6th March 2018

Please Sir, I want some more!

iTraxx Main

52.3bp, -1.9bp

iTraxx X-Over

261.5bp, -8.5bp

10 Yr Bund

0.67%, +3bp

iBoxx Corp IG

B+93bp, -1.3bp

iBoxx Corp HY

B+310bp, -7bp

10 Yr US T-Bond

2.88%, unchanged

FTSE 100 [wp_live_scraper id=”4″], [wp_live_scraper id=”5″] DAX [wp_live_scraper id=”12″], [wp_live_scraper id=”13″] S&P 500 [wp_live_scraper id=”10″], [wp_live_scraper id=”11″]

This can’t be as good as it gets…

Q1 2018 is promising to win the prize for being just about the dullest of opening quarters in recent memory for the corporate bond market. We should quite rightly have expected something much better. After all, the fundamentals and technicals for the market are extremely supportive. Admittedly, we have had some severe levels of equity market volatility and a potentially serious rate market unwind, but the corporate bond market sits somewhere in the middle and has avoided the worst of it.

By doing so, we are sitting through just about the most tedious opening quarter in memory for the credit market. That is, credit spreads moved tighter initially, then a little wider since February. Secondary market liquidity is extremely poor, with only the ECB really lifting risk in secondary (circa €5-6bn per month).

Primary is busted and doesn’t threaten to break out of its current ‘walking dead’-like zombie state.

Credit spreads have previously been massively impacted by equity market volatility (Q1 2016, for example), but not this time. There’s been an eerie calmness about valuations, investor intentions and much pragmatism. Could it be that we’ve finally realised that the event risks affecting equities do not really hold for credit; or that the rate market unwind was necessary and expected, but cash is still expensive in Europe?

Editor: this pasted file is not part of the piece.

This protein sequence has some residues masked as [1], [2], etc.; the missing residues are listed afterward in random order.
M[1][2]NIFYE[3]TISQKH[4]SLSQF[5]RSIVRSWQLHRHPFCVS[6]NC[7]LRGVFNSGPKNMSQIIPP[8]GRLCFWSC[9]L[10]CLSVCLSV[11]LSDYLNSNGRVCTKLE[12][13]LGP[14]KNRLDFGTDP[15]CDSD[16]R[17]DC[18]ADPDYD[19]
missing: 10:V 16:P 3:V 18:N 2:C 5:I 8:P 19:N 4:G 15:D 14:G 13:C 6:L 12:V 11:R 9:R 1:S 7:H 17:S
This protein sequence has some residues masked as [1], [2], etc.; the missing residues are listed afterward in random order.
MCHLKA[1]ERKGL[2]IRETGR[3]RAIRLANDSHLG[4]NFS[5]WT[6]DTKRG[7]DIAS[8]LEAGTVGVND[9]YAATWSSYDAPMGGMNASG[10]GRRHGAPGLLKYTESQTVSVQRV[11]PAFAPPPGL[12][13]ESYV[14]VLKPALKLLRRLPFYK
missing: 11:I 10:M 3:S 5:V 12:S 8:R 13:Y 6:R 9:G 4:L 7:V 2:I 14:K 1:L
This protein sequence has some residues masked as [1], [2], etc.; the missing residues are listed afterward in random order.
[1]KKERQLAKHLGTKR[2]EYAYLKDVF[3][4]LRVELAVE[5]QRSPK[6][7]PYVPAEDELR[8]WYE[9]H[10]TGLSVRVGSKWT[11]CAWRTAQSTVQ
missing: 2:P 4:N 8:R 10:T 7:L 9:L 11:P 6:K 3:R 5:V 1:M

Whatever, it has not been exciting. The market feels commoditised, we’re buy-and-hold and it is going to take something special for any large-scale exit from the market. Few are looking at the exit.

As for primary, it’s about as poor as it has ever been. How can anyone be comfortable with just €32bn of IG non-financial issuance so far this year? Just to put that into perspective, the first quarter of 2016 delivered €73bn of deals, 2017 some €87bn and in Q1 2015, we had €105bn of issuance.

If we go back to 2009, we had over €130bn of IG non-financial issuance. The high yield market is more erratic, but we have had €9.5bn of issuance so far in this quarter and that’s quite reasonable, while the same can be said for the senior bank debt market (at an above average €37bn).

We suggested in a comment last week that the ECB has failed in its stated mission to get the primary markets to take much more of the corporate funding burden, away from the banking sector (so-called disintermediation). The amount of issuance we have had since the ECB got involved with its QE-induced skewing and manipulation of the bond market has failed to noticeably rise.

The level of supply has not increased outside the average of the last five years in any market, save perhaps for the high yield market in 2017, but history will probably show that it was just a blip. We might, of course, be wrong and either March from next week – certainly not this week (ECB/non-farms/import tariff uncertainty), or Q2 will deliver the kind of supply needed to get the hoards of sidelined cash invested. Short memories and all that, the markets will just move on and be grateful for the issuance.

And then there is performance. Deals are doing ‘ok’ on the break in primary. They are not all going tighter as a matter of course as they might have done in periods last year, because these newer ‘more liquid’ issues are more impacted by macro uncertainty and any resulting volatility – of which we have had a fair amount of.